Crimea · Information Warfare · Russia

The Crimean Anschluss at three: ‘A jubilee of stupidity and criminality’

Left: Hitler announces the Anschluss on the Heldenplatz, Vienna, Austria on 15 March 1938. (Image: Wikipedia) Right: Putin speaking in occupied Sevastopol to celebrate 18 March 2014 annexation of the Crimean peninsula from Ukraine conducted by Russian military and special forces. May 9, 2014 (Image:


By Paul Goble


Maria Zakharova, the Russian foreign ministry’s spokesperson, said more than she perhaps intended when she declared that the Crimeans, having again become part of the Russian state, “returned us to ourselves as well,” according to Moscow commentator Igor Yakovenko.

The Crimean Anschluss, he writes, is as many have noted “the greatest international crime committed in the 21st century.” But living in Putin’s Russia, there is no point in talking “about law, let alone international law.” Instead, Yakovenko argues, “let us talk about consequences.”

Crimea in reality, the commentator points out, “has divided the history of Putin’s Russia into two parts: ‘before’ and ‘after’” the Anschluss. “Before Crimea, Putin’s Russia was a dictatorship with four main problems: total corruption, the irreplaceability of the authorities, the zombification of the population, and the absence of human rights (and rights in general).”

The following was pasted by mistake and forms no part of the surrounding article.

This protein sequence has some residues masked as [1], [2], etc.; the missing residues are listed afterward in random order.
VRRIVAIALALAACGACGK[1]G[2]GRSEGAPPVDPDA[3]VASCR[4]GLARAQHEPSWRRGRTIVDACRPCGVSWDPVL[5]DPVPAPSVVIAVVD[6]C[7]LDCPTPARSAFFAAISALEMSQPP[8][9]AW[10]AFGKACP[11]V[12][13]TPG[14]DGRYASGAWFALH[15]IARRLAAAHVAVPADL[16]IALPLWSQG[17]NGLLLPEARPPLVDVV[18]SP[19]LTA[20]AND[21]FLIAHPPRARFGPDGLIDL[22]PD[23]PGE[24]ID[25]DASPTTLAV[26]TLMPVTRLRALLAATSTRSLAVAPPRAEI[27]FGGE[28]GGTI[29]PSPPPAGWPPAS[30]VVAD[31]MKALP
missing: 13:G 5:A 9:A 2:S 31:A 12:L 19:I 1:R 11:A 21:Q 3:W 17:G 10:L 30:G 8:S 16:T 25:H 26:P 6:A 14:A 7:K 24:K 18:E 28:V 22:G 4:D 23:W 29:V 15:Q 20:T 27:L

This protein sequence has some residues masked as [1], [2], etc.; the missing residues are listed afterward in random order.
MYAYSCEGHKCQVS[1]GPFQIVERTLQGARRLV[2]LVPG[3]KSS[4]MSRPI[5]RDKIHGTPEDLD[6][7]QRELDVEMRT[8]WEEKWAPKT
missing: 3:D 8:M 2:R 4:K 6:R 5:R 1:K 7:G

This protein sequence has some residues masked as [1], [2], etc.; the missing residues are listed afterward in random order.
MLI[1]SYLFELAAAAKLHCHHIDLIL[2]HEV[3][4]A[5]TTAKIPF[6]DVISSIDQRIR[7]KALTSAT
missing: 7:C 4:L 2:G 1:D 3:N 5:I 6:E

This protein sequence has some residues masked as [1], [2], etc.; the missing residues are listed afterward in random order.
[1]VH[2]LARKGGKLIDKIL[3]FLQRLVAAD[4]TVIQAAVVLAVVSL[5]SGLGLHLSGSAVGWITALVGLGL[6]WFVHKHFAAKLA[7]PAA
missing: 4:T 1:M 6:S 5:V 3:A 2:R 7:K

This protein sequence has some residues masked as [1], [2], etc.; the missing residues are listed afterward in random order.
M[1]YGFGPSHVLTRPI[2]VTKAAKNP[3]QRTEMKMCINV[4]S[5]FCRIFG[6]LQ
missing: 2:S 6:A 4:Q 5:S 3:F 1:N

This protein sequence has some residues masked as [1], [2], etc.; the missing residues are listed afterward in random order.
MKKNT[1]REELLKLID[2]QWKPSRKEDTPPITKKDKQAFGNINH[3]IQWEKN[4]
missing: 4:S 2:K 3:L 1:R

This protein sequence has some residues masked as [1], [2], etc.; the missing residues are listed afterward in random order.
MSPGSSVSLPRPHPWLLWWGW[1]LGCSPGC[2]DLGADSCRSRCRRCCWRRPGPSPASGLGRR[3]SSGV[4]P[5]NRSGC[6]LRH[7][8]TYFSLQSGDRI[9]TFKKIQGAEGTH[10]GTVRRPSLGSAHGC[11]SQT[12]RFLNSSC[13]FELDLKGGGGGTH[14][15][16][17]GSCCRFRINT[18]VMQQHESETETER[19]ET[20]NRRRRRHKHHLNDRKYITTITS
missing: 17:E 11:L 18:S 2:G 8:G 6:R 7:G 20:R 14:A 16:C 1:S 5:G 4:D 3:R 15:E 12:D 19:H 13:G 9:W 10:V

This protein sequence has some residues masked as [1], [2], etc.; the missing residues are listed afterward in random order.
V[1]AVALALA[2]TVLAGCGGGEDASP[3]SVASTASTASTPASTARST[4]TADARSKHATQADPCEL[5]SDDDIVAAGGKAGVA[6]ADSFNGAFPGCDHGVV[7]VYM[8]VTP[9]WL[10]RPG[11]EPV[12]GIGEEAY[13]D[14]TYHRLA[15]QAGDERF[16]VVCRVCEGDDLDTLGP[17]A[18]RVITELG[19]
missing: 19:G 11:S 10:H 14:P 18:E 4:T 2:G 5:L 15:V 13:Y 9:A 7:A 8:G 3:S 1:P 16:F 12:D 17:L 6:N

“After Crimea,” he continues, “all these problems intensified. But in first place arose a new one, which eclipsed all the rest: Russia was converted into the main threat to world civilization.” The Anschluss “has made Russia a world outcast, inserted into the brains of Russians the psychology of a besieged fortress and forced them to be glad of sanctions and to unify around the leader.”

“Crimea has radically changed the level of the rhetoric of public persons in the media toward complete idiotism, rabid xenophobia, imperialism and anti-Westernism.” It has destroyed the influence of the Russian opposition, “part of which simply ceased to be such because it supported Putin’s annexation” and part because it needed to in order to survive.

The Crimean Anschluss “significantly worsened the real quality of life of Russians, driving many of them into poverty and what is more depriving them of prospects for the future.”

It has made “40 million Ukrainians enemies of Russia” because no one can explain to them “why we, 140 million cowards, can’t stop a single lieutenant colonel” from taking this action.

In short, Yakovenko says, “the jubilee of the annexation of Crimea is very shameful, very criminal and very, very stupid.”


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